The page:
Before the general public even knew the name Kris Bryant, the Cubs made national news with the signing of former Red Sox and A's ace Jon Lester. Lester inked a 6 year, $155 million deal with his former GM and instantly gave a Cubs rotation much needed legitimacy. The Lester signing was shortly after the Cubs made their first big splash when they pried manager Joe Maddon away from the Rays. The two of them will be vital to the Cubs' success in 2015, and beyond. Slotted behind Lester was one of the big surprises of the 2014 season, Jake Arrieta. Once a top prospect with the Orioles, he was an afterthought in his 2013 trade to Chicago. The North Side has rejuvenated the right hander's career and after an impressive cameo in 2013, he put forth a solid 2014 campaign. He went 10-5 with a 2.53 ERA and 0.99 WHIP and placed ninth in the Cy Young voting. Jason Hammel started off strong last year for the Cubs (2.95 ERA, 1.02 WHIP, 104/23 K/BB) before his season fell apart as part of the Oakland A's late season collapse (4.26 ERA, 1.29 WHIP, 54/21 K/BB). Hammel rejoins Chicago on a 2 year, $20 million deal with hopes of putting those two and a half months behind him. The fourth starter is southpaw Travis Wood. After an All-Star selection in 2013, Wood had a brutal 2014. His ERA skyrocketed to 5.03 and his WHIP leaped to 1.53 after posting figures 3.11 and 1.14 respectively in 2013. If there was any silver lining to be found about Wood's season, it was his hitting. His 3 HR and 10 RBI finished second to only Silver Slugger and World Series MVP winner Madison Bumgarner among National League hurlers. The fifth starter is sophomore Kyle Hendricks. Hendricks finished seventh in the Rookie of the Year voting despite pitching just 80 innings. However, in those 80 frames he was able to create quite a buzz. He went 7-2 with a 2.46 ERA, numbers he should be able to at least somewhat replicate facing the bottom half of what National League rotations have to offer. The Cubs still also have the pitcher formerly known as Edwin Jackson on the roster. I say that because you can't really call what he did last year pitching. Theo Epstein must be counting the days until the end of 2016, when Jackson's contract runs out.
What may keep the Cubs from advancing into the upper echelon of baseball is their bullpen. Hector Rondon returns as closer after a 29 save 2014. He is far from a proven commodity but should get enough rope to hang himself because the rest of the bullpen is pretty lousy. Jason Motte is not the same pitcher after returning from Tommy John surgery and several back ailments. Pedro Strop is viable in the 6th and 7th but becomes a powder keg in the later frames. Neil Ramirez was a bright spot last year, but it remains to be seen what role he'll play in Joe Maddon's bullpen scheme. The left handed options are Phil Coke, Drake Britton, or former starter Tsuyoshi Wada. Coke is far from his prime, Britton is inexperienced, and Wada has never pitched out of the pen in the States. It is always tough to predict what a bullpen will do from year to year. It just looks bad when there aren't any set roles outside of the ninth inning and a whole lot of inexperience.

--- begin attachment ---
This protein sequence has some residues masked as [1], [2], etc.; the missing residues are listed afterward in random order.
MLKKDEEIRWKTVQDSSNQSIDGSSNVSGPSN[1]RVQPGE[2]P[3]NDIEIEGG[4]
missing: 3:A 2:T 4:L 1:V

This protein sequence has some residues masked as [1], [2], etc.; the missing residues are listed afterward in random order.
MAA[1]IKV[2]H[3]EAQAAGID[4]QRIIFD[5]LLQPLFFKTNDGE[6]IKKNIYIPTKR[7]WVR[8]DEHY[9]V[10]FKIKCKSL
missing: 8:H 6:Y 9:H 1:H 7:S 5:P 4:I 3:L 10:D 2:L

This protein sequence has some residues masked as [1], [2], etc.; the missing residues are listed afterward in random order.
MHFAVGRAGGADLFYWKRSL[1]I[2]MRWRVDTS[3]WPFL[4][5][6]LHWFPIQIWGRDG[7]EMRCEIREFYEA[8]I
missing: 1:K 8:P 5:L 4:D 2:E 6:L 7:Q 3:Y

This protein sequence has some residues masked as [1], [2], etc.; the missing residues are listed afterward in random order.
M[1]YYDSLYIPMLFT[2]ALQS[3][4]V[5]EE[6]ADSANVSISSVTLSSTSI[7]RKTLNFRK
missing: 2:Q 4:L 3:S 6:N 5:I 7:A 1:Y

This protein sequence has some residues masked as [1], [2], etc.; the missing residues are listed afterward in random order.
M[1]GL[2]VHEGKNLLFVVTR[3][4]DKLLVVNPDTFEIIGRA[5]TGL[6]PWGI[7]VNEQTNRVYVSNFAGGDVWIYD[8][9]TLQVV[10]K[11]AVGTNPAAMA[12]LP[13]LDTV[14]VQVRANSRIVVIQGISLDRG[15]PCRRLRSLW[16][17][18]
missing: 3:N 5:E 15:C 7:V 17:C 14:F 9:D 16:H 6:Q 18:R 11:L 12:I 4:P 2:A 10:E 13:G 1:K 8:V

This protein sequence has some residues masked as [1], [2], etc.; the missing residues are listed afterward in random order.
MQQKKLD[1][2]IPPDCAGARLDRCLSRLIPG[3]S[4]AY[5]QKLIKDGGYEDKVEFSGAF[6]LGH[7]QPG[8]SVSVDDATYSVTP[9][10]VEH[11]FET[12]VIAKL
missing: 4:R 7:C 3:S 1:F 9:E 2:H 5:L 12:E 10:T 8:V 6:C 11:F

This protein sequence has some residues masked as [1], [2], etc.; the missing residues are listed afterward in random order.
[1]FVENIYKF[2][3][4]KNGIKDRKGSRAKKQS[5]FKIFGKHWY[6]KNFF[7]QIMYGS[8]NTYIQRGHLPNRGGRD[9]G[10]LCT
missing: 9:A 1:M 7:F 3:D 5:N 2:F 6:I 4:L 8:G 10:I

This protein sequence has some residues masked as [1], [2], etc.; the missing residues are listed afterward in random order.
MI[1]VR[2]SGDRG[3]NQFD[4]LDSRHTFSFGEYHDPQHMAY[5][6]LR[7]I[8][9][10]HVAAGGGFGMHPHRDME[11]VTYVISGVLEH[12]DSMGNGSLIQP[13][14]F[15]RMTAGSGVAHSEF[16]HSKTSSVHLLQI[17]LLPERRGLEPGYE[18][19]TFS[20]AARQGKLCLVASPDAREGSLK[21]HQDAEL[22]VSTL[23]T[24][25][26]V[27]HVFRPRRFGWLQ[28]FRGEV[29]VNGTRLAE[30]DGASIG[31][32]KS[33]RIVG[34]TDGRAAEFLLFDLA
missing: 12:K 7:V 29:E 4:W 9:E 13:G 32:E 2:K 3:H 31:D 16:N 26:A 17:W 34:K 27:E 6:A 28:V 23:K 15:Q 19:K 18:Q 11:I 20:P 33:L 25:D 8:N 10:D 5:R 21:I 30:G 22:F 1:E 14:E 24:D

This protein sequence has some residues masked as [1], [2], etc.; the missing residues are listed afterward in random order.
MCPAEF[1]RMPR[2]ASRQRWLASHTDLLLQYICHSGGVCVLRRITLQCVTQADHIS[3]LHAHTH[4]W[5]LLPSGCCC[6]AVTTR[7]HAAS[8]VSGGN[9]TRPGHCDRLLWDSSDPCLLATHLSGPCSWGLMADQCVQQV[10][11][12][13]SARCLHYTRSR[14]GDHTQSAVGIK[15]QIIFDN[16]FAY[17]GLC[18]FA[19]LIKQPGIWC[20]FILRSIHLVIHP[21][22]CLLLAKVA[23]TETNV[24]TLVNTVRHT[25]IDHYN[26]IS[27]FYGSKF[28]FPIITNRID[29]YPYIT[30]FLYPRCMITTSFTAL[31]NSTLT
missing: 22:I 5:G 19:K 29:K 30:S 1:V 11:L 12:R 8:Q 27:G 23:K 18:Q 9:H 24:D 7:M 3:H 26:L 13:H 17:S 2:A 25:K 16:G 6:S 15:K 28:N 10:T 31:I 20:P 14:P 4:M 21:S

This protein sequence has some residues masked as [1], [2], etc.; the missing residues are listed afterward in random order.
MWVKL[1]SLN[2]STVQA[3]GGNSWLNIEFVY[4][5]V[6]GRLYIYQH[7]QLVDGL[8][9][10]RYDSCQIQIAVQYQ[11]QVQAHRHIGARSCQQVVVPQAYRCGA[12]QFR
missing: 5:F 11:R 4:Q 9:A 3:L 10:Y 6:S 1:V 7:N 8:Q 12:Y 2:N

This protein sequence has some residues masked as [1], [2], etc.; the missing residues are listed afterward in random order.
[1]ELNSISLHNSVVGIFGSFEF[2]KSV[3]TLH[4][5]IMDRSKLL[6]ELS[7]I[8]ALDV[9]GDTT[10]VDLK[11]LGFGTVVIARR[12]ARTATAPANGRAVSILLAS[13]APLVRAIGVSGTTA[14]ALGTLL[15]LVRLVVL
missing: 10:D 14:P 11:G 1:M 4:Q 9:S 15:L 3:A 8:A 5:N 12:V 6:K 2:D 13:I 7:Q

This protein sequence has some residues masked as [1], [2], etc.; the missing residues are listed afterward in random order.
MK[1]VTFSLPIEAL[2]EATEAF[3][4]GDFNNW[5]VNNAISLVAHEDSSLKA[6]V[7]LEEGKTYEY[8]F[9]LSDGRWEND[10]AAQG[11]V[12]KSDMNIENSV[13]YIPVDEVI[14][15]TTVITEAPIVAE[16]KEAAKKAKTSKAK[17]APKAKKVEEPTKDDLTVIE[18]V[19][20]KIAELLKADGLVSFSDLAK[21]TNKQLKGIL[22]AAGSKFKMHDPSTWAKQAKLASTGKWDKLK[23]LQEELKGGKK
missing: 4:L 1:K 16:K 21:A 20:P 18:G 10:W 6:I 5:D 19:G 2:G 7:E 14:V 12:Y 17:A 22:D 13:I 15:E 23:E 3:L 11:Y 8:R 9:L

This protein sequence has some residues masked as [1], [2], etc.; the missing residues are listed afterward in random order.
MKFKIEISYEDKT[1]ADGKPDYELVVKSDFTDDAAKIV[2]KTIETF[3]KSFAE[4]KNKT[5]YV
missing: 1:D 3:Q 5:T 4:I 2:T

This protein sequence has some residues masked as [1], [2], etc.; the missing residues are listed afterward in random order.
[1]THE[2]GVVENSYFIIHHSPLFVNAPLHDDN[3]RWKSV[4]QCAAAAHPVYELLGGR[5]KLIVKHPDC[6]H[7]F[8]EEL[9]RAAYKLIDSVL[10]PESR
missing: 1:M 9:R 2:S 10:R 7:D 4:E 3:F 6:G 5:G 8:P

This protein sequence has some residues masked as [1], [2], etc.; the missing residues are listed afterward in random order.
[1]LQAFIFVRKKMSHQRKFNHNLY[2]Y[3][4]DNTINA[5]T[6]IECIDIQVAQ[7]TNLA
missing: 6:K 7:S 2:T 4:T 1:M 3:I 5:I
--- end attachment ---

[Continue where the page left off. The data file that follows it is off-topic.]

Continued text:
For the first time since 2015, the patrons of Wrigley Field will be witnesses to a winning team. Joe Maddon will get more out of this group of players than Rick Renteria could even have dreamed of doing. The mid-April arrivals of Kris Bryant and Javier Baez will make waves and move merchandise. Jon Lester provides the Cubs with their first legitimate Cy Young candidate since Mark Prior and Kerry Wood's arms fell off. The transition from the basement to the throne isn't done in one winter, even though some writers have convinced both themselves and many others that the Cubs are due for one of the two Wild Card spots in the National League. I am just going to end this Cubs edition of 30 Teams In Under 30 Days with a phrase that these poor folks have been hearing for over a century. Wait until next year.
LAST YEAR'S RANKING: #26 (UP 13)
PREDICTED RECORD: 85-77
PREDICTED ALL-STAR REPS: Jon Lester (starting pitcher), Kris Bryant (third baseman), Starlin Castro (shortstop)
Trevor Utley loved the city of Chicago but couldn't get over the obsession around Old Style Beer. It is bascially canned sewage.
Image Credit: Cubs logo (sportslogos.net)